Sweet itch, also known as summer itch, is an example of horses that are allergic or hypersensitive to culicids midges or even biting flies. The symptoms are small bumps that are extremely itchy, and it results in small patches of hair loss and flaky skin. These symptoms are most commonly seen along the neck, face, and shoulders.

Horses will be very irritated when there are midges and flies around. Horses also scratch themselves constantly against their legs, using their teeth, or against other objects.

It is often frustrating for the owner and the horse as it will occur every summer and spring season and tone down in the winter. It is not an infectious disease as it has to do with the immune system of the specific horse.

Damage to the facial nerve

A damaged facial nerve can cause a constant stimulation of an itchy sensation on the horse’s face. The damage can be caused by incorrectly fitting bridle over a long period of time, trauma to the nerve, a viral infection, congenital abnormalities, and toxic substances.

Symptoms can include scratching against all available surfaces, hair loss due to constant rubbing, open wounds, and overall irritation.

Decreased blood flow in the head.

Decreased blood flow to the head and face can be caused by restriction from the halter or bridle (for example, the noseband being too tight) or damaged arteries. A too-tight noseband or flash can cut circulation to the muzzle and result in pins and needles feeling in the Muzzle.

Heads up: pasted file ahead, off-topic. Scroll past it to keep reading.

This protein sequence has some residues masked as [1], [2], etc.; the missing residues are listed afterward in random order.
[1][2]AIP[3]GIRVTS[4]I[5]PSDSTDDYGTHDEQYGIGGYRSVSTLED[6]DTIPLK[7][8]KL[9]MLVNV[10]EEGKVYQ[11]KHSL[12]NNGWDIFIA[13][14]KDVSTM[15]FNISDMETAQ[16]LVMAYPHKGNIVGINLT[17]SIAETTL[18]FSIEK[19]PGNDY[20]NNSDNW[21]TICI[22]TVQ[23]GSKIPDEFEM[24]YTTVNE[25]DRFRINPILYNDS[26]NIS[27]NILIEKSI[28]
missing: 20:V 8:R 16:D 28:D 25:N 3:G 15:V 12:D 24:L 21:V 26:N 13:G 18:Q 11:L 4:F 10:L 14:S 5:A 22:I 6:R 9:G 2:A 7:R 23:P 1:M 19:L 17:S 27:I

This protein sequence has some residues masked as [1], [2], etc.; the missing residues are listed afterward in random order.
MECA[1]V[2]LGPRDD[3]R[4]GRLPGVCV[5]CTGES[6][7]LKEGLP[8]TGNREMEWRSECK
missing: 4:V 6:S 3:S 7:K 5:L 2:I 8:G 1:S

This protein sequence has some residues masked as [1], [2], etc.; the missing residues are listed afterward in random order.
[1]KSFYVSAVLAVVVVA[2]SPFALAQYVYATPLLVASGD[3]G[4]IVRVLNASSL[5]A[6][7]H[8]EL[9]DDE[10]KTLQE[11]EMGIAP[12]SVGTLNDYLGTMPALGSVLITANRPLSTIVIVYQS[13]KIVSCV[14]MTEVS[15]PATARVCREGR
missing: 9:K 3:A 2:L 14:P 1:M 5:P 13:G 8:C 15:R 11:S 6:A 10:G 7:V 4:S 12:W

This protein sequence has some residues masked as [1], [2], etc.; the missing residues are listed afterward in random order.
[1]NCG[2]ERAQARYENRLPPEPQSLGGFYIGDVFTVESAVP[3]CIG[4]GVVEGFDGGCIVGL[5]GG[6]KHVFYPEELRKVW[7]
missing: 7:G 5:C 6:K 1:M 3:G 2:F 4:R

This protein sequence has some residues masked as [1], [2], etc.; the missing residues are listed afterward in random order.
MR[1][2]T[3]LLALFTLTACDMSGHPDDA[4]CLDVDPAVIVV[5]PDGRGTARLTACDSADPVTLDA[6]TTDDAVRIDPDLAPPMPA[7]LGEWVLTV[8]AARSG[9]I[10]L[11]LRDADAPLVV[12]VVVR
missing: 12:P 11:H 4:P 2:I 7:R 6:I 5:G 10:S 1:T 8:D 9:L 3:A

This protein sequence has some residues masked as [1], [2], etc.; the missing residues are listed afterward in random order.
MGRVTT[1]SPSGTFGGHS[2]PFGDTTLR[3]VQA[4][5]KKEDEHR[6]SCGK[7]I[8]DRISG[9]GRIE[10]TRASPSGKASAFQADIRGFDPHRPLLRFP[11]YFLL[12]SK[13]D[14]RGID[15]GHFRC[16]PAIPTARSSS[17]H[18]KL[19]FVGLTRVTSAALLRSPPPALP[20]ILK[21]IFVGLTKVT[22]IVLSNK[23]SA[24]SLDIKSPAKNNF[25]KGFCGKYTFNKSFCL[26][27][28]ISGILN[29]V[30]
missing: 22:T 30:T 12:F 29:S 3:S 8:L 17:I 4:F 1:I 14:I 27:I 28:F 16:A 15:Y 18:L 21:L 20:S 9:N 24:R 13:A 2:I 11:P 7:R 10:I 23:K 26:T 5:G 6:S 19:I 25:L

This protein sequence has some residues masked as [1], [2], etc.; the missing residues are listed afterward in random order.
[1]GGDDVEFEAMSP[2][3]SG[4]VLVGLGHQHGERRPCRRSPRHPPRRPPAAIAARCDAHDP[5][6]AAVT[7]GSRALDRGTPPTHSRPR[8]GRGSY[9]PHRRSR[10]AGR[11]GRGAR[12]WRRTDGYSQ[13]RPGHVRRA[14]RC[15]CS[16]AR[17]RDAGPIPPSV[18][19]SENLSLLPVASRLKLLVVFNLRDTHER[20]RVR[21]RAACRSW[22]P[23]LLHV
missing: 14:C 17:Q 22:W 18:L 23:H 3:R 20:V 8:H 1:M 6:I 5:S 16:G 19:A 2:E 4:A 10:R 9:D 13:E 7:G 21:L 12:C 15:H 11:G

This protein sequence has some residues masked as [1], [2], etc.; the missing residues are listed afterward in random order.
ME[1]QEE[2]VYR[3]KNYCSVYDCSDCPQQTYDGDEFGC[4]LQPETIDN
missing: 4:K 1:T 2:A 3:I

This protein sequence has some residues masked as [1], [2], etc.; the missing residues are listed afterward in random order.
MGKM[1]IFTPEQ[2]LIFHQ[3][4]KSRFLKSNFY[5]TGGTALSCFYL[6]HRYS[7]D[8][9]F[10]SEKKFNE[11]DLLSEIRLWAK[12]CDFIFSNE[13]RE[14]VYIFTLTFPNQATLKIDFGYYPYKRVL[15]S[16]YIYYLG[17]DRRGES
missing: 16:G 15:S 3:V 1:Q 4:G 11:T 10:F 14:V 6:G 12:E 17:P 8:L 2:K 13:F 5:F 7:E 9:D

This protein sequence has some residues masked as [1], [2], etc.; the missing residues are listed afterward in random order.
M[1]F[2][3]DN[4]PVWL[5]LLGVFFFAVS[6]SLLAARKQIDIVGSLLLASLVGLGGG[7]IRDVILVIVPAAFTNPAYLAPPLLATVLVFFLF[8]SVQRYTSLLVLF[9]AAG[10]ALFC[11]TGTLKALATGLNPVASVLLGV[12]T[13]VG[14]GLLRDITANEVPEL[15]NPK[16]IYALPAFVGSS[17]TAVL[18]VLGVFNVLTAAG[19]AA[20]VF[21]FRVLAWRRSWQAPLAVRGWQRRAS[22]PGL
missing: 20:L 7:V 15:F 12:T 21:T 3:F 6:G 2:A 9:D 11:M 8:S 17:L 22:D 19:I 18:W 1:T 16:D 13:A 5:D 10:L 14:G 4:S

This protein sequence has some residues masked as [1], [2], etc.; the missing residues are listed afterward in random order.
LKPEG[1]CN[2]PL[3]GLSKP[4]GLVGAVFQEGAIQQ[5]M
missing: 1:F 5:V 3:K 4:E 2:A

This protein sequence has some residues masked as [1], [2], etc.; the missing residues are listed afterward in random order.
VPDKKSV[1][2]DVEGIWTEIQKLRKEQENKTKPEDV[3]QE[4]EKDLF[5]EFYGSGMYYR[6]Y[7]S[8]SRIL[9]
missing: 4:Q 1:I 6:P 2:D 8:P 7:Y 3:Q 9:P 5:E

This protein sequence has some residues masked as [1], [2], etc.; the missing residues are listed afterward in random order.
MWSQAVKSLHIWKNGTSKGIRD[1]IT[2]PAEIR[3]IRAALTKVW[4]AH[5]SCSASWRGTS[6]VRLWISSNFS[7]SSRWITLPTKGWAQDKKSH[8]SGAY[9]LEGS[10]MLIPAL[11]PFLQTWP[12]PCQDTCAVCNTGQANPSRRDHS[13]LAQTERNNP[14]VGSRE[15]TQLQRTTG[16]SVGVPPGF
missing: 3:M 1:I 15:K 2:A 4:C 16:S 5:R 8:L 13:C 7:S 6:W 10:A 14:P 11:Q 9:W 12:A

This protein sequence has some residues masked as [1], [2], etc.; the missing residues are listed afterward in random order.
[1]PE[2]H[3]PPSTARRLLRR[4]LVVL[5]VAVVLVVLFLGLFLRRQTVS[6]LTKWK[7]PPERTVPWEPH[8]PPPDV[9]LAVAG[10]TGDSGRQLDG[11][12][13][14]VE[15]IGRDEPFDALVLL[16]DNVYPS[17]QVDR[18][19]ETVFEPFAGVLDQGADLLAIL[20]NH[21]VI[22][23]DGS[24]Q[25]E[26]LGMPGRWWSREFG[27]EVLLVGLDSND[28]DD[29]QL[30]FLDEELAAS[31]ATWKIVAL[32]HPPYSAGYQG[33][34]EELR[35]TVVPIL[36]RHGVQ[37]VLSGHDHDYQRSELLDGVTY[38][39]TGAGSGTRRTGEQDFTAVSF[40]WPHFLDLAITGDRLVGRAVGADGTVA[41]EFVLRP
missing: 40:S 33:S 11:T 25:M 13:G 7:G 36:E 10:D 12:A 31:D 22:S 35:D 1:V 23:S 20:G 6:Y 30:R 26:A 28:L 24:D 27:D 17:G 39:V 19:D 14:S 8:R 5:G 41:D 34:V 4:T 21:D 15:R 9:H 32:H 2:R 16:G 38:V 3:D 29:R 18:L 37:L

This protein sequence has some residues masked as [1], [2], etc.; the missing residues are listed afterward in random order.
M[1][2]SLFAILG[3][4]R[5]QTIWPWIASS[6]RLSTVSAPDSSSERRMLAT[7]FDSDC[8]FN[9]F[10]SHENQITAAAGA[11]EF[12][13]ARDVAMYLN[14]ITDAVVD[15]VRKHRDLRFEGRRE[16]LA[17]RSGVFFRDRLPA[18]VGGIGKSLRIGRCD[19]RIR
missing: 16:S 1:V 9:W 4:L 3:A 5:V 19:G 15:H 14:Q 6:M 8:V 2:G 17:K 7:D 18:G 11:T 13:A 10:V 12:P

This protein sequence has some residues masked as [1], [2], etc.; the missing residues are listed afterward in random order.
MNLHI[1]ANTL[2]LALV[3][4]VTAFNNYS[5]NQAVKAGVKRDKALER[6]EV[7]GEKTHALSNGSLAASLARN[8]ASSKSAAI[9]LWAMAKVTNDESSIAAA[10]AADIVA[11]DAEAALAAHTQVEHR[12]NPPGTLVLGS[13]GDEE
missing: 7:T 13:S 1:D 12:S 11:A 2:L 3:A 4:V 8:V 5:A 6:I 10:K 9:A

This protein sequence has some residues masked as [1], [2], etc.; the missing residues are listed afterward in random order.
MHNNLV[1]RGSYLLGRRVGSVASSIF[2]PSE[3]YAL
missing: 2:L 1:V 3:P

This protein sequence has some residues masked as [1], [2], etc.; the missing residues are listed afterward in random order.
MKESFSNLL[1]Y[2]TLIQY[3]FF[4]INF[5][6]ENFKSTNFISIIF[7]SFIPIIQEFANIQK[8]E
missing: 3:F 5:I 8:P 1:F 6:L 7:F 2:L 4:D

This will result in the horse rubbing their muzzles, and usually occurs after riding and when you take the bridle off.

Horses with many intravenous injections can damage the jugular vein, resulting in scar tissue formation. It can apply pressure to the aorta, which is the main artery for blood supply and decreased blood flow.

Social interaction

Horses are highly social creatures, and they communicate through body language and physical touch. A horse will rub their heads on you as a bonding moment or establish dominance and personal space.

When your horse uses its head to push you, this is usually to establish dominance. Some horses groom each other to bond, strengthen their relationship, and reach each other’s itchy spots that they can’t reach themselves.

It is not recommended to let your horse rub their heads on you, push you with their heads or pull you around on the lead as it asserts dominance, and you do not want to be associated with another friend or another horse.

How to treat the conditions causing your horse to tub its head on you

Ringworm treatment

Isolate the horse. This condition is contagious and can spread from horse to horse or another animal. It can even affect the handler or rider. The horse should be kept separate with their own separate tack, equipment, and grooming kit. Having separate equipment for each horse is also part of good horse management practice.

Clip the hair around the lesions and remove crusty skin or scabs. This will allow the medicine more contact with the fungus and increased sunlight and oxygen on the affected areas. Clean the lesions and surrounding skin with antiseptic and anti-fungal soap – chlorhexidine.